Google will solve its latest EU problem the usual way: By throwing money at it

The European Parliament has voted overwhelmingly urging antitrust regulators to strongly consider the breakup of Google. The goal is to separate the company’s search business from all other services it offers. This may seem dire, and it’s certainly nothing to scoff at, but Google can afford it.
The measures do not mention Google by name, but the company has a 90 percent market share for search in Europe. Here’s the crux of the matter:
The resolution underlines that “the online search market is of particular importance in ensuring competitive conditions within the digital single market” and welcomes the Commission’s pledges to investigate further the search engines’ practices.
Given the role of internet search engines in “commercialising secondary exploitation of obtained information” and the need to enforce EU competition rules, MEPs also call on the Commission “to consider proposals with the aim of unbundling search engines from other commercial services” in the long run.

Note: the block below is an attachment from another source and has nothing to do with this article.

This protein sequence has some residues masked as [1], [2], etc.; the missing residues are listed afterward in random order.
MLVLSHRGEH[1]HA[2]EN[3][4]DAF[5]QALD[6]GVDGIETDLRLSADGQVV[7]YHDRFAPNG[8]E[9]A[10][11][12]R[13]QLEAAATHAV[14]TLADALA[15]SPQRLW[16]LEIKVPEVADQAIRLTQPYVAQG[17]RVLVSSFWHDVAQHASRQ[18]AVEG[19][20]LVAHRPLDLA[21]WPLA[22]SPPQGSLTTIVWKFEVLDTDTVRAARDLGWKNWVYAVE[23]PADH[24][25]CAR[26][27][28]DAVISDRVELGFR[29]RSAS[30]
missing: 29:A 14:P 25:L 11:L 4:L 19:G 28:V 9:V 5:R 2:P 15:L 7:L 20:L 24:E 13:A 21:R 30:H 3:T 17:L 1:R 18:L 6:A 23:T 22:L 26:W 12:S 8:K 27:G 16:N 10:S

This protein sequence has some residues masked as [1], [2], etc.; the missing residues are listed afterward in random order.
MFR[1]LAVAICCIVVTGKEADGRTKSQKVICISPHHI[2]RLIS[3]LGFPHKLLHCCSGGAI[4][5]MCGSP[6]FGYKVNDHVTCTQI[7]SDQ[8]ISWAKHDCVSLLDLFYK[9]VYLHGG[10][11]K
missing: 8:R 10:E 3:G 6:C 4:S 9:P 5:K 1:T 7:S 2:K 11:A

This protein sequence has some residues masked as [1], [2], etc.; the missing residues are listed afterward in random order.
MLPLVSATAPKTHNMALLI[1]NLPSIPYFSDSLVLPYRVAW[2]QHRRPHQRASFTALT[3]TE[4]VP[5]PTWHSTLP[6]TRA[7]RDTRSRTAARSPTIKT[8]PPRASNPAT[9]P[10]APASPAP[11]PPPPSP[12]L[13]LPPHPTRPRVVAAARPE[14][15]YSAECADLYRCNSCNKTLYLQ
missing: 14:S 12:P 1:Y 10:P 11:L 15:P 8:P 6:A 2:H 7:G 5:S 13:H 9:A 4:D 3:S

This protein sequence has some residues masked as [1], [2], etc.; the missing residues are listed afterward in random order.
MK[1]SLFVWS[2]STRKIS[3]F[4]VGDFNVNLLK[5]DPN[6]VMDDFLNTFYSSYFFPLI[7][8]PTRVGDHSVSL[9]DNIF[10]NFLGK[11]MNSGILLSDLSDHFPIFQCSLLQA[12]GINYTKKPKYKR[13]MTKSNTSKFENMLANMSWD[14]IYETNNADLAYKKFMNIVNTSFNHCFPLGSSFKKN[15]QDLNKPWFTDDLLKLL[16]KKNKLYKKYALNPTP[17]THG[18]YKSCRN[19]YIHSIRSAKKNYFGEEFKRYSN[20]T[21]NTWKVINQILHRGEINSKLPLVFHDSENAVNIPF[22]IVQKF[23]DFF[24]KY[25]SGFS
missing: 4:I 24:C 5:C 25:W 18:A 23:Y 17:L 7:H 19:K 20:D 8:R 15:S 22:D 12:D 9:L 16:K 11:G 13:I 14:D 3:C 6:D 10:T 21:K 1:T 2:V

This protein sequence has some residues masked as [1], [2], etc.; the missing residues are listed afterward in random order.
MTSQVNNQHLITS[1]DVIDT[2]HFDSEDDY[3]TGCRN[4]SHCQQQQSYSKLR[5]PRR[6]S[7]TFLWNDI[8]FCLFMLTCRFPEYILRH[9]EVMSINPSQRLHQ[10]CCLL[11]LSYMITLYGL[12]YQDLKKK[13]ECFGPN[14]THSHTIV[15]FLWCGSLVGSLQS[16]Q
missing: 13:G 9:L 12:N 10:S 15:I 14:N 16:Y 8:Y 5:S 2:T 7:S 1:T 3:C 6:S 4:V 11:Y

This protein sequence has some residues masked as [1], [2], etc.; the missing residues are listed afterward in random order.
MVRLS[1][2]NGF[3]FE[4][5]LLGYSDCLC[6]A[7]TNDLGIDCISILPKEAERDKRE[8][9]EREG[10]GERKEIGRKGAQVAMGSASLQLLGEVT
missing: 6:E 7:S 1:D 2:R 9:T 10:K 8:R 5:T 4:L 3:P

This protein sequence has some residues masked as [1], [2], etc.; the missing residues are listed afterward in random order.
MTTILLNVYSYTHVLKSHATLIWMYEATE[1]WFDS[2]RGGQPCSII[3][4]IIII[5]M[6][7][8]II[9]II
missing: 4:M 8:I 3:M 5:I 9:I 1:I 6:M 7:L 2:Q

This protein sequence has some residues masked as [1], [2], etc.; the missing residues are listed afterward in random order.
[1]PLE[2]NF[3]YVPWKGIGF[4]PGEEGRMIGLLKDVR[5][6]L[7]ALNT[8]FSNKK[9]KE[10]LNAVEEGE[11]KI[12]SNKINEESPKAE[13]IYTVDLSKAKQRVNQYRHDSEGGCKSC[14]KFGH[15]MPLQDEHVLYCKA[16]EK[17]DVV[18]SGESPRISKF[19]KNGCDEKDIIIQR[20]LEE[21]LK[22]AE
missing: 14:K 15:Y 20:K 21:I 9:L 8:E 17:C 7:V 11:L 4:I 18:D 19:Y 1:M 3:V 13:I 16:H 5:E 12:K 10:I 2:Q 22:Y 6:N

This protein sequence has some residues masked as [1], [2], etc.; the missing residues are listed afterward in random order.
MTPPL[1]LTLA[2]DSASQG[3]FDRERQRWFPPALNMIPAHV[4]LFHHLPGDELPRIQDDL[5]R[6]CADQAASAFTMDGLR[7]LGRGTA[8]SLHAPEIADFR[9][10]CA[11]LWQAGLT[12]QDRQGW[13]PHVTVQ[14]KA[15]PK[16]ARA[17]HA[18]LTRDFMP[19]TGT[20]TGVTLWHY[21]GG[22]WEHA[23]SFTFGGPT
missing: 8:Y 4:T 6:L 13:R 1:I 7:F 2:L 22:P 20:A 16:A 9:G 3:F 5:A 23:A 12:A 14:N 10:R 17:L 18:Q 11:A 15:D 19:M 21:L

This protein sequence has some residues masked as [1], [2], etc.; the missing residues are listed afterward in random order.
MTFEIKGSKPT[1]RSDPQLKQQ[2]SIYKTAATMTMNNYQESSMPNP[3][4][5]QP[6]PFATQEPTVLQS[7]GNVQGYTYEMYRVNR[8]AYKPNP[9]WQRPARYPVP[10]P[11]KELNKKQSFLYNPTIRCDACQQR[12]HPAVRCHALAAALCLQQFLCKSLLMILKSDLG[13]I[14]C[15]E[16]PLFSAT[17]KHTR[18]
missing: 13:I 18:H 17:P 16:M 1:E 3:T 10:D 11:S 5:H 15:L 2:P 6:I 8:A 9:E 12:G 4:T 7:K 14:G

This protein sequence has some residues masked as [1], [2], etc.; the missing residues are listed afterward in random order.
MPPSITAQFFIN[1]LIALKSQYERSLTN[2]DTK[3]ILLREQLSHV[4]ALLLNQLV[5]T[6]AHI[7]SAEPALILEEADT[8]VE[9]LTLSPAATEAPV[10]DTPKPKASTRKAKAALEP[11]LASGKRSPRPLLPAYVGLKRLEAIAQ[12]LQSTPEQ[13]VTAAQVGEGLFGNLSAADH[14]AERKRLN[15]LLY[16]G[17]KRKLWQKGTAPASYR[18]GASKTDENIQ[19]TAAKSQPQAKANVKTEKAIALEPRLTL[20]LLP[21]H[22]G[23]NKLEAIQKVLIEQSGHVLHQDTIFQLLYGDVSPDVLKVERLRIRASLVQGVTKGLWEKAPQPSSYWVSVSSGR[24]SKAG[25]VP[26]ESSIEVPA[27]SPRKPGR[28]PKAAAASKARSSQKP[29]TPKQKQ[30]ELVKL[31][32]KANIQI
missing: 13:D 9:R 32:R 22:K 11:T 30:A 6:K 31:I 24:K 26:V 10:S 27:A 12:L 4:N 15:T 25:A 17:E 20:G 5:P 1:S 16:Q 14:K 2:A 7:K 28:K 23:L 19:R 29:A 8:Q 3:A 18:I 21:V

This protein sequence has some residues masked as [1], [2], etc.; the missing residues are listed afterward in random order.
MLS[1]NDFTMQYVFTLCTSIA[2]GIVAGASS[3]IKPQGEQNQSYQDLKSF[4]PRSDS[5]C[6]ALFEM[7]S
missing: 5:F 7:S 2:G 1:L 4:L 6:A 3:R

Many key people will need to make various decisions in response. These include European Commissioners for Competition (Margrethe Vestager), for Digital Economy and Society (Günther Oettinger), and for Digital Single Market (Andrus Ansip). Oh, and you can expect various European country heads will want to weigh in as well.
It’s not that individuals, countries, or governments will be paid off, or that there will be fines that Google will simply not be able to avoid. Those are not out of the question, but the bottom line is that this will all boil down to a cost, but not a significant one.